Mishloach Manot, which is the sending of gifts, is one of the more exciting mitzvot of the day instituted to increase camaraderie. Haman’s decree, to wipe out the Jews, was sold to Achashverosh on the basis that the Jews were not united. Therefore, to show our harmony, we renew and enhance friendships by sending each other gifts of love on the day of Purim.


Who must give?

Men and women; boys and girls over bar and bat mitzvah are all obligated to give Mishloach Manot. Younger children should also give as hinuch, training in mitzvot. A husband and wife should each perform the mitzvah as individuals. A man giving to a man, and a woman to a woman. One should preferably give Mishloach Manot through an agent. However, if one feels that giving the Mishloach Manot directly will increase the bond of friendship then he should do so.


When should I give?

The obligation to give Mishloach Manot can only be fulfilled during the daytime. If you ordered a package before Purim to be delivered to a friend (for example by Amazon), the obligation will be fulfilled only if it arrives on Purim day.


What should I give?

Preferably one should give something respectable that befits the stature and honor of both the person giving the gift and the recipient. One should give at least one of their Mishloach Manot in a way that meets this requirement.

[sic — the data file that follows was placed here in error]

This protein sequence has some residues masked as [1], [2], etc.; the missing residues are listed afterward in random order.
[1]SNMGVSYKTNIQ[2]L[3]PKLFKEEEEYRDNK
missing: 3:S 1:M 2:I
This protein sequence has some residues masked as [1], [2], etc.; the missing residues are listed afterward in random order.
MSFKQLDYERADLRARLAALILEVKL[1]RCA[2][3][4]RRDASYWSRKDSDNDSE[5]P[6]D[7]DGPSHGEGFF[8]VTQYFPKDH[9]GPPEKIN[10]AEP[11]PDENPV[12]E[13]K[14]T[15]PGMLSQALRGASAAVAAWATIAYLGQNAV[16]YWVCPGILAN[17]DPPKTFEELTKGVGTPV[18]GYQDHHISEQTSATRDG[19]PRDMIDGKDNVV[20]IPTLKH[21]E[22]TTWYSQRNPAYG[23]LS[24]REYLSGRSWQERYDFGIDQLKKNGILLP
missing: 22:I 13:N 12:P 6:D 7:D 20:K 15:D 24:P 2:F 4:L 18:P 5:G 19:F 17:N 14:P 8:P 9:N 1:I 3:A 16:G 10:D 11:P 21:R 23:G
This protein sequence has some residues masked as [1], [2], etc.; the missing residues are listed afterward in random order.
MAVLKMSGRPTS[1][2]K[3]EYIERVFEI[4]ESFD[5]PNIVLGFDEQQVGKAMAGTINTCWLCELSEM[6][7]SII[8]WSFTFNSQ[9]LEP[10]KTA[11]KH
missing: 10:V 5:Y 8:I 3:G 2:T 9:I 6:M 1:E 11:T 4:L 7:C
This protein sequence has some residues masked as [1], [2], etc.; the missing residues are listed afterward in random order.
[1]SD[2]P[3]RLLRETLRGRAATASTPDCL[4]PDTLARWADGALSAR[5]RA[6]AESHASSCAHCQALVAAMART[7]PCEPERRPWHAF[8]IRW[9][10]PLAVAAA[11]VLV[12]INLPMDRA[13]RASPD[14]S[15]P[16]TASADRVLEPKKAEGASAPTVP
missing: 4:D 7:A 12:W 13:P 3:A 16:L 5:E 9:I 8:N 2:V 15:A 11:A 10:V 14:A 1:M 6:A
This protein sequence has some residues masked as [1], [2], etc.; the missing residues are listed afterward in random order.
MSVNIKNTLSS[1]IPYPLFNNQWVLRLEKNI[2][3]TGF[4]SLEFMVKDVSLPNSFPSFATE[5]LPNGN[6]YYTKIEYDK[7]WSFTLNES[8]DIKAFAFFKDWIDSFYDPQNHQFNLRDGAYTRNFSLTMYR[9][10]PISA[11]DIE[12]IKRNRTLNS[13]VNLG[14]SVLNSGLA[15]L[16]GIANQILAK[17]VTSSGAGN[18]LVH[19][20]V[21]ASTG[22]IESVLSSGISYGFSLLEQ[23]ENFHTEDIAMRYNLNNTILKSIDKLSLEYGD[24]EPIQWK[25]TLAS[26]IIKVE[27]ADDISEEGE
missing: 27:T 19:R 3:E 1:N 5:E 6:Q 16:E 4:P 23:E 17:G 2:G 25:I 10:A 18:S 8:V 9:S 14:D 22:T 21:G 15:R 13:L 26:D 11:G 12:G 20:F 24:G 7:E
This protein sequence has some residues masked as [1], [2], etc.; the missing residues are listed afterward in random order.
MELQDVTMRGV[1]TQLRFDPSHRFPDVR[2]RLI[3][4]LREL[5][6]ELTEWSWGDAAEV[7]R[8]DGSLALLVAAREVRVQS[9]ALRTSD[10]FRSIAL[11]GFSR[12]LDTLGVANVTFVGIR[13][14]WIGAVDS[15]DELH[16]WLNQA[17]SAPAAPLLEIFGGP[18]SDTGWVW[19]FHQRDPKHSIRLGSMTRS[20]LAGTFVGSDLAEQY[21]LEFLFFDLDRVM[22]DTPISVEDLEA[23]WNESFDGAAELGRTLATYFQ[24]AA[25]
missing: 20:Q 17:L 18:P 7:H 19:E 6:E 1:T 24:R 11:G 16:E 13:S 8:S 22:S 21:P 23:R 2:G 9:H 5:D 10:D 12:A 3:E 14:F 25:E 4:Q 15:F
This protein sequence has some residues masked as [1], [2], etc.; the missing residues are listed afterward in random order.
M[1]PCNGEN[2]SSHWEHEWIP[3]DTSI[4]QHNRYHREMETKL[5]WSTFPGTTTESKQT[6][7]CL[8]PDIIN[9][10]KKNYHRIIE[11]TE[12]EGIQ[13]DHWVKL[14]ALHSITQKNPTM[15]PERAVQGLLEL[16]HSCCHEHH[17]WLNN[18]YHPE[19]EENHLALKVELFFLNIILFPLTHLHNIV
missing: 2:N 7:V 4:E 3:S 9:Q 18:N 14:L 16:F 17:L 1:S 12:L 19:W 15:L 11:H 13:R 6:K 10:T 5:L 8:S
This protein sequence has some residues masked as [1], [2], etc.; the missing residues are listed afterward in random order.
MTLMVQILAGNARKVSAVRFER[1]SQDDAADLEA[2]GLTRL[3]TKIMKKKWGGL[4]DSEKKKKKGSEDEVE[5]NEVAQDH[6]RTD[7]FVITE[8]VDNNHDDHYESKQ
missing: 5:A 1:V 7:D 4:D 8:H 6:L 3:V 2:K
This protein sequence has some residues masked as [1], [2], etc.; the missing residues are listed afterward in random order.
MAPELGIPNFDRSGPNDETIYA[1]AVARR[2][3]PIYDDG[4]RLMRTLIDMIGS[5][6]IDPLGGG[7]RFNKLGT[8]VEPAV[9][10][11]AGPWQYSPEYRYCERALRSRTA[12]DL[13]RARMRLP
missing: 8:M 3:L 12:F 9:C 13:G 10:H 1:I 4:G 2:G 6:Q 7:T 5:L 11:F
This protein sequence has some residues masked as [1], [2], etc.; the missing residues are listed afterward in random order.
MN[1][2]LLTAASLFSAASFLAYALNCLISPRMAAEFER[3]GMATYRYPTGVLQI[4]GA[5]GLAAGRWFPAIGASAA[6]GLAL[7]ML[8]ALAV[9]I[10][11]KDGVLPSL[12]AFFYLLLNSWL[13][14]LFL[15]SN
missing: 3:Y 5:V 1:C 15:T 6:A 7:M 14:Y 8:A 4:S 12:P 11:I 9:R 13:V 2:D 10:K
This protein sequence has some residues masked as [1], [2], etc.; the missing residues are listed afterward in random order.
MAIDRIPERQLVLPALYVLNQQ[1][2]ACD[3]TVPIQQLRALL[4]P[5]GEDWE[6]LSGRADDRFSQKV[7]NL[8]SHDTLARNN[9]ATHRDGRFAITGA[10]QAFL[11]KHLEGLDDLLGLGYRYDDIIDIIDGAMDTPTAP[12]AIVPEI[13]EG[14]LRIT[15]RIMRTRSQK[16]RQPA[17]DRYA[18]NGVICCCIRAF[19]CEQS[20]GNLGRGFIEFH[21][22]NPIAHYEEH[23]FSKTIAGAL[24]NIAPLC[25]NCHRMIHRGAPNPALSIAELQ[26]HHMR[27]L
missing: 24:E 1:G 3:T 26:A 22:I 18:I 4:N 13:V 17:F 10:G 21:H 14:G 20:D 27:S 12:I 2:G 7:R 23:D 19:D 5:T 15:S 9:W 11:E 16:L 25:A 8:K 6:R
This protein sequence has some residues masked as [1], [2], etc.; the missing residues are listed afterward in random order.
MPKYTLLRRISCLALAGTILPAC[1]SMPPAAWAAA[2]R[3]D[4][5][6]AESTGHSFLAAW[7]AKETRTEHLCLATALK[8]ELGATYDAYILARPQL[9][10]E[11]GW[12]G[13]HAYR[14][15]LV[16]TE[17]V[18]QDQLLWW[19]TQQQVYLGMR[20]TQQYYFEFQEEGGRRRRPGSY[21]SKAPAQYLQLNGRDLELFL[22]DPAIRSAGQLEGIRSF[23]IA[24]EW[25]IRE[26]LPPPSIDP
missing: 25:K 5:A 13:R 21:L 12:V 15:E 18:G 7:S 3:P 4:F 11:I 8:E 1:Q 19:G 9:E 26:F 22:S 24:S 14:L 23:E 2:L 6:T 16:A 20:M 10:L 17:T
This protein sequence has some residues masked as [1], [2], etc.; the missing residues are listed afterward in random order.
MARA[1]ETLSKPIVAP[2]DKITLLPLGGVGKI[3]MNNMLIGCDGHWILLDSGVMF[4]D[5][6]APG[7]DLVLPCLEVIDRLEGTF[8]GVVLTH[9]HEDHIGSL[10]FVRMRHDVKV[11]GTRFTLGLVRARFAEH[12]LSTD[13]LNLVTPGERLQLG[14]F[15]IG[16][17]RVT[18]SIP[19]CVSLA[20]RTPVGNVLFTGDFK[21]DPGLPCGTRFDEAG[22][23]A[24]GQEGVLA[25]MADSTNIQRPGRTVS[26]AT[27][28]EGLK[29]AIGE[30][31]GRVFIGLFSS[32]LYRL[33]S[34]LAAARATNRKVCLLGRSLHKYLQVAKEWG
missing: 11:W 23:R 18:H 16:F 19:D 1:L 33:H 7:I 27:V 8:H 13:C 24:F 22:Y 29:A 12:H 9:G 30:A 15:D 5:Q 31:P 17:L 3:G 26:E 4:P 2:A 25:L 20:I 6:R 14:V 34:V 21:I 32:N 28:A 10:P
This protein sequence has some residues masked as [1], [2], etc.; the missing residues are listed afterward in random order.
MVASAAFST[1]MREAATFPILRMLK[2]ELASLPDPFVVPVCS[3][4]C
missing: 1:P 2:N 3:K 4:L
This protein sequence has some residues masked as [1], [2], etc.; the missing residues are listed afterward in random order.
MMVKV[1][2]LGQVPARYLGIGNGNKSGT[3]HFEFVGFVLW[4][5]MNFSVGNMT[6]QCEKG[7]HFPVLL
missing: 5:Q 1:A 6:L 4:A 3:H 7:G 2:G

To fulfill one’s obligation, one must give two different foods. Preferably one should give food that is ready to eat. Drinks are also counted as an item; however, a plain water bottle or seltzer is not. Teabags or even fresh ground coffee are not ready-to-eat foods. However, the giving of a hot or iced coffee, tea, or another flavored beverage does fulfill the mitzvah of Mishloach Manot.


How many should I give?

One fulfills his obligation by giving Mishloach Manot to one person. However, the more one gives the better, as you are creating or strengthening more friendships. If one has a choice between giving funds to additional needy individuals or giving a larger number of Mishloach Manot, it is better to give tzedakah to more destitute individuals. There is no greater happiness than making the hearts of poor people, widows, and orphans happy!


Matanot La’evyonim – Gifts to the Destitute


How much do I give?

The mitzvah is to give tzedakah to at least two poor people. Some say one may give each poor person a perutah, a small amount. Others say one should give enough to buy a meal, which is approximately ten – twenty dollars.

In practice, one should give the preferred amount to at least two poor people. To any additional needy person, one may give as he wishes, the more people the better.


Who gives?

Both men and women alike must give Matanot La’evyonim. Even a beggar who receives charity must also give. A husband may give on behalf of his wife, however each one gives to two poor people.


To whom should I give the money?

One fulfills the obligation of Matanot La’evyonim by giving funds to those in need who struggle to pay for their basic needs. This can be done by giving the appropriate amount to trusted people or to organizations collecting on behalf of the poor who will distribute them specifically on Purim day before sundown.


Can I send the money before Purim?

You may send the money ahead of time, provided that the money is received by the poor person on the actual day of Purim.